STDs are becoming more difficult to treat due to antibiotic resistance, warns WHO

The WHO has issued new guidelines for the treatment of three common sexually transmitted diseases (STDs) due to concerns about increasing levels of antibiotic resistance.


Chlamydia, gonorrhea and syphilis are all bacterial infections and are therefore treated with antibiotics, but antibiotic overuse and misuse has lead to disease strains rapidly developing resistance in recent years, thereby reducing treatment options.

Strains of gonorrhea have emerged that cannot be cured with any of the antibiotics currently available and, although less common, antibiotic resistant strains of chlamydia and syphilis have also been reported.

If left untreated, these diseases can cause serious complications in women including pelvic inflammatory disease, miscarriage, and ectopic pregnancy, while gonorrhea and chlamydia can lead to infertility in both men and women.

The new WHO guidelines reinforce the need to treat these STIs with the right antibiotic, at the right dose, and the right time to reduce their spread and improve sexual and reproductive health. To do that, national health services need to monitor the patterns of antibiotic resistance in these infections within their countries.”

Ian Askew, Director of Reproductive Health and Research (WHO).

For gonorrhea, WHO is recommending countries update their treatment guidelines to advise that health authorities monitor the resistance of different gonorrhea strains in the population so that doctors can prescribe the most effective antibiotic based on local resistance patterns.

The use of a class of antibiotics called quinolones is not recommended due to widespread resistance.

For syphilis, a single dose of benzathine penicillin is advised. This antibiotic is injected into the buttock or thigh muscles and is more effective and cheaper than oral antibiotics.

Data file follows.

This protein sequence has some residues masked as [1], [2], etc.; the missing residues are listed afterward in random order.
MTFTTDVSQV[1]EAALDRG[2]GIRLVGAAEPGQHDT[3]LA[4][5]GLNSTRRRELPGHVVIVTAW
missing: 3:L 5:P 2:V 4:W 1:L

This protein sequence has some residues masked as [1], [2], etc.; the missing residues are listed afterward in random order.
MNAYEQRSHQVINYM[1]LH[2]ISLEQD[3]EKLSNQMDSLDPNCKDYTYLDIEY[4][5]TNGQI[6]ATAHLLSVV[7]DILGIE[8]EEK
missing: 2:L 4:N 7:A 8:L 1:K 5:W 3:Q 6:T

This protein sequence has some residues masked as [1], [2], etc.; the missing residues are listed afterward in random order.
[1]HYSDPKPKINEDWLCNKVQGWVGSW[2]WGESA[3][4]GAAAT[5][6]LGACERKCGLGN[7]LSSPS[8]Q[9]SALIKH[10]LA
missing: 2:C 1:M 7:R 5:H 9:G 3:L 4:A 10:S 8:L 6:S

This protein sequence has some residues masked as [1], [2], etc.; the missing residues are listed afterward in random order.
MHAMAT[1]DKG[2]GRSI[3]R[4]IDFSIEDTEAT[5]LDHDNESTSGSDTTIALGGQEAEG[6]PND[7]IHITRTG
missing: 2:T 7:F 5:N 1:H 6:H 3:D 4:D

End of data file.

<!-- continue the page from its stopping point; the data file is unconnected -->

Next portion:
However, this treatment has been recognized as being in short supply in certain countries and WHO is collaborating with partners to identify such countries so that the gap between national needs and supply can be closed.

For chlamydia, the most common STD, WHO is recommending that countries immediately update their guidelines in line with the “Global Health Sector Strategy for Sexually Transmitted Infections (2016-2021)," which governments endorsed in May 2016 at the World Health Assembly.

Estimates show that every year 78 million people are infected with gonorrhea, 5.6 million with syphilis and 131 million with chlamydia.

Meanwhile, the WHO has stressed that the consistent and correct use of condoms is one of the most effective ways to protect against these and other STDs.

Sally Robertson

Written by

Sally Robertson

Sally has a Bachelor's Degree in Biomedical Sciences (B.Sc.). She is a specialist in reviewing and summarising the latest findings across all areas of medicine covered in major, high-impact, world-leading international medical journals, international press conferences and bulletins from governmental agencies and regulatory bodies. At News-Medical, Sally generates daily news features, life science articles and interview coverage.



The opinions expressed here are the views of the writer and do not necessarily reflect the views and opinions of News-Medical.Net.
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